Ken Morefield examines the outrageously popular saga, and considers how it plays to evangelical “appetites.”

For most readers who are not evangelical Christians (and for many of us who are), the representation of reality in the Left Behind series can come across as oddly distorted. I have adopted the term “Evangelical Pornography” to describe the Left Behind franchise because its methods of representing its characters, particularly those who differ from its target audience, fit the description of what psychoanalyst Louise Kaplan calls a “perverse strategy” …

And listen to this…

In Left Behind, as in much Christian fiction, the objects that are portrayed seem to be represented in such a way as to gratify the consumers rather than challenge them. The role of the constructed reader flip-flops seamlessly, as it does in much pornography, between that of the victim wronged by the object of pornography and the victorious and vengeful corrector of past injustices. Pornography often reveals a deep-seated anger or hostility in the heart of the consumer which, combined with his feelings of powerlessness, creates a need to manipulate, punish, and humiliate the perceived sources of that treatment.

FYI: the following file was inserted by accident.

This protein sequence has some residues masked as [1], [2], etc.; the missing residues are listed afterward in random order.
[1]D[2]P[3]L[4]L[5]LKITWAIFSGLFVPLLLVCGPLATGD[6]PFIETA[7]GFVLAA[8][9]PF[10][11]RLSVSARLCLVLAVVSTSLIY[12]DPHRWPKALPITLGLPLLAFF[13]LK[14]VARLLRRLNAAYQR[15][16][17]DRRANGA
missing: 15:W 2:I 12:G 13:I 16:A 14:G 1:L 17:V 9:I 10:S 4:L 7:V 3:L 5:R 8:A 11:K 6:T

It has been my argument that much of the success of Left Behind has been because its evangelical readers feel exactly that sort of anger at and powerless over those loved ones who reject their own Christianity as well as at those non-Christians who have mocked or marginalized them. The response has been to create a fantasy world where those loved ones who have injured “me” are humiliated and forced to repeatedly acknowledge their own inferiority to “me,” while those strangers who have hurt me are placed in fantasy scenarios where roles are reversed and my arguments are clearly superior, my thinking always awarded the last word. While it may be comforting to imagine such a world, it is worth thinking on whether our comfort is worth the price we pay when we purchase it by stereotyping and caricaturizing those who threaten or disrupt it.

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